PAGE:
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mRNA delivers mutated proteins - regenerates cardiomyocytes post a heart attack

16-Jun-2022

Key points from article :

Researchers at the University of Houston discovered  a ‘Powerful Clinical Strategy’ for treating heart disease.

Not only repairs heart muscle cells in mice but also regenerates them following a heart attack, or myocardial infarction.

Uses synthetic messenger ribonucleic acid (mRNA) to deliver mutated transcription factors - to mouse hearts.

Two mutated transcription factors, Stemin and YAP5SA, work in tandem to increase the replication of cardiomyocytes.

Stemin turns on stem cell-like properties from cardiomyocytes and YAP5SA works by promoting organ growth.

Professor at the UH, Robert Schwartz said: "...hearts over the next month were repaired to near normal cardiac pumping function with little scarring.”

According to his Ph.D student added benefit is it disappears in a few days as opposed to viral delivery.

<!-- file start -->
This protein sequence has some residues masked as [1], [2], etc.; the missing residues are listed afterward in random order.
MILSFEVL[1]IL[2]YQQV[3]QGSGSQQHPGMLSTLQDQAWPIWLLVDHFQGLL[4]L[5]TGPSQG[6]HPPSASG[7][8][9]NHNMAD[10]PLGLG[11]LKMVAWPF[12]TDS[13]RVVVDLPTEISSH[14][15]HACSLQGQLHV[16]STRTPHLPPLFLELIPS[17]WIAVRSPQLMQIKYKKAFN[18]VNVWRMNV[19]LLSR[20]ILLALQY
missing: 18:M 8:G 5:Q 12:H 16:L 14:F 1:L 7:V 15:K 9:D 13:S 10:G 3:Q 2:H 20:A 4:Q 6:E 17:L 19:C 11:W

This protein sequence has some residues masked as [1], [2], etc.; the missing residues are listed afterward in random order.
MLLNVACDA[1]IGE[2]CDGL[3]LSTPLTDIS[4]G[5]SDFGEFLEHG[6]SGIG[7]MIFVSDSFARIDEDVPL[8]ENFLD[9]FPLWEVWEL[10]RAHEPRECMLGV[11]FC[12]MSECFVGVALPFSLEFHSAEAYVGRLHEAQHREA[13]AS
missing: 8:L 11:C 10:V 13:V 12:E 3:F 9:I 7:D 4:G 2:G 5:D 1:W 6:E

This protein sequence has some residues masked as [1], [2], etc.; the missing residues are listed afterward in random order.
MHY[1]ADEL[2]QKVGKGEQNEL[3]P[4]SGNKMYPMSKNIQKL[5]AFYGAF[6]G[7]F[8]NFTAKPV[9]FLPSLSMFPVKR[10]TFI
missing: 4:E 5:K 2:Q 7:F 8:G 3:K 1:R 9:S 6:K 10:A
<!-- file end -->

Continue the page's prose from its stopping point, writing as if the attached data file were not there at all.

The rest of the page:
The findings are especially important because less than 1% of adult cardiac muscle cells can regenerate.

Research at University of Houston, published in  The Journal of Cardiovascular Aging.



Stemin and YAP5SA notably restores normal cardiac pumping in mice

Mentioned in this article:

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Academic

Professor of biology and biochemistry at University of Houston

Journal

International peer-reviewed, open access, online journal in aging and cardiovascular disease

Academia

Public research university.

mRNA delivers mutated proteins - regenerates cardiomyocytes post a heart attack